From carnage to covfefe, 2017 was an 'unpresidented' year for words
U.S. President Donald Trump reads an executive order withdrawing the U.S. from the Trans-Pacific Partnership prior to signing it in the Oval Office of the White House in Washington, DC on Jan. 23, 2017.Saul Loeb / AFP - Getty Images file
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If you didn't know what a "dotard" was before September, you probably do now.
Merriam-Webster, the venerable dictionary with the sassy Twitter feed, saw searches for certain words spike alongside major news events, thanks in part to a dizzying year of political scandals, tweets, gaffes and feuds.
President Donald Trump and North Korean leader Kim Jong Un, along with newsmakers like Anthony Scaramucci, among others, drove users to the dictionary's website en masse to look up words they knew or thought they knew — as well as the totally made-up.
NBC News spoke with lexicographer and Merriam-Webster editor-at-large Peter Sokolowski to round up only the best words made famous in 2017.
"A word like carnage would not draw our attention," Sokolowski said. "The point being here is when a prominent person like a newsmaker, such as the president of the United States, uses language in a very particular way it suddenly seems more specific or slightly more real to a lot of people, so it drove a lot of traffic and people went to the dictionary."
The terror in Las Vegas is the worst mass shooting in modern U.S. history
This word first spiked in January after Attorney General Jeff Sessions, a former senator and a top adviser to Trump's campaign, announced he would recuse himself from any Justice Department investigation into Hillary Clinton.
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But according to Merriam-Webster, look-ups surged 56,550 percent in March when Sessions recused himself from the FBI's investigation into the Kremlin's interference in the 2016 presidential campaign, which includes whether the Trump campaign colluded with Russia.
Sessions insisted that he had no improper contacts with the Russians, but nevertheless stepped aside from the probe because of his involvement in the Trump campaign.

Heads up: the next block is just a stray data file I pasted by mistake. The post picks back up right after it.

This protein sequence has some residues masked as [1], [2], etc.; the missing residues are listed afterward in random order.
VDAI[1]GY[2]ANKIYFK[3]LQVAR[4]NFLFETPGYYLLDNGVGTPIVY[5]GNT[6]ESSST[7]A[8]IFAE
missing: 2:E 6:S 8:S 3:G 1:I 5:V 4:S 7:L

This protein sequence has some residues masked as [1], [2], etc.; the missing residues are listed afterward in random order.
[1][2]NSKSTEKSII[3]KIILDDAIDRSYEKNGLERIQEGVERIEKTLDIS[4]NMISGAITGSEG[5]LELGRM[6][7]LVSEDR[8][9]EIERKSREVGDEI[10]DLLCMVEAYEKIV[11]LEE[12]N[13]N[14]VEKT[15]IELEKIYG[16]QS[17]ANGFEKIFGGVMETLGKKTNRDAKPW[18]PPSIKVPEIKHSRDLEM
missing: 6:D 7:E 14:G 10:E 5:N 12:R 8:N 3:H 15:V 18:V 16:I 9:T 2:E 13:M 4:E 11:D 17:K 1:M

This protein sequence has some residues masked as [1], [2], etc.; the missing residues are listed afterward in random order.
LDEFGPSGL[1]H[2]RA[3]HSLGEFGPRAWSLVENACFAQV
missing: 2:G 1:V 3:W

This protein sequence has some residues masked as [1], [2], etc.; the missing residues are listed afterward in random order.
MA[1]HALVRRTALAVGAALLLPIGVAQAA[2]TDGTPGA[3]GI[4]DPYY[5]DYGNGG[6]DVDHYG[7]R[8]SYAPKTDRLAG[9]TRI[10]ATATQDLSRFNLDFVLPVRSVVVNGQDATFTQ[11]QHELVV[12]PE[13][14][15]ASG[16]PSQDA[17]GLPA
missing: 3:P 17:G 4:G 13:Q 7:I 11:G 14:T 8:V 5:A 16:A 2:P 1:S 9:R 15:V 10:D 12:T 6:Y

Ivanka Trump, who serves as a top-level adviser in her father's administration, told CBS News in April that she didn't "know what it means to be complicit" in response to a question about her silence on the president's hard-line conservative approach to issues like immigration, LGBT rights, Planned Parenthood and climate change.
"This is an invitation to the dictionary; it was very clear that she didn’t know what the word means," Sokolowski said. "The word itself was the story."
While Merriam-Webster saw a 1,200 percent spike in look-ups, "complicit" was Dictionary.com's Word of the Year. "Saturday Night Live," meanwhile, took aim at the first daughter with a perfume commercial parody.
Steve Bannon, the ousted White House chief strategist who sees himself as the torchbearer of the political movement that elected Trump president, has been called many things.
But it was an April editorial in The New York Times calling him a "Svengali" that caused the word to jump to the top spot in look-ups, with a 2,805 percent increase, Sokolowski said.
Merriam-Webster defines the word as “a person who manipulates or exerts excessive control over another" — a term that "probably isn’t in everybody's word bag," Sokolowski said, explaining the increased search traffic.
Searches spiked again in August when The Washington Post reported that Bannon would be leaving the White House, billing him as Trump's "Svengali."
White House Press Secretary Sean Spicer, who has since resigned, tried to clean up the gaffe by saying it wasn't a mistake or a misspelling, but was only understood by a close group of the president's advisers. Trump issued another tweet indicating that he was in on the joke.
Who can figure out the true meaning of "covfefe" ??? Enjoy!
Anthony Scaramucci was the White House communications director for six days, but he made a big splash entering and exiting the White House.
The ex-Wall Street hedge fund manager and top Republican fundraiser, known as "The Mooch," stirred a 16,721 percent increase in look-ups to the word "Scaramouch," which is a stock character in an Italian comedy and also means "a cowardly buffoon," according to the dictionary.
North Korean dictator Kim Jong Un and Trump spent the summer escalating a war of words amid increased nuclear tensions between the two countries. After Trump gave a controversial speech to the United Nations in September in which he threatened to "totally destroy" North Korea and called Kim "rocket man," a reference to his country's recent missile tests, Kim hit back.
The North Korean strongman prompted head-scratching and a staggering number of dictionary look-ups when he called Trump a "mentally deranged dotard."
Former Trump campaign chairman Paul Manafort and his longtime business associate Rick Gates were indicted by a federal grand jury on 12 charges, including conspiracy against the U.S., in October as part of special counsel Robert Mueller's probe into whether the Trump campaign colluded with Russia.
The news prompted massive look-ups for the words "indictment" (943 percent) and "collusion" (2,198 percent), Sokolowski said.
Searches for "surrogacy" surged in December after news broke that Rep. Trent Franks, R-Ariz., had asked female staffers about carrying his child. He offered one former staffer $5 million to act as a surrogate for him and his wife, according to an associate of the former staffer.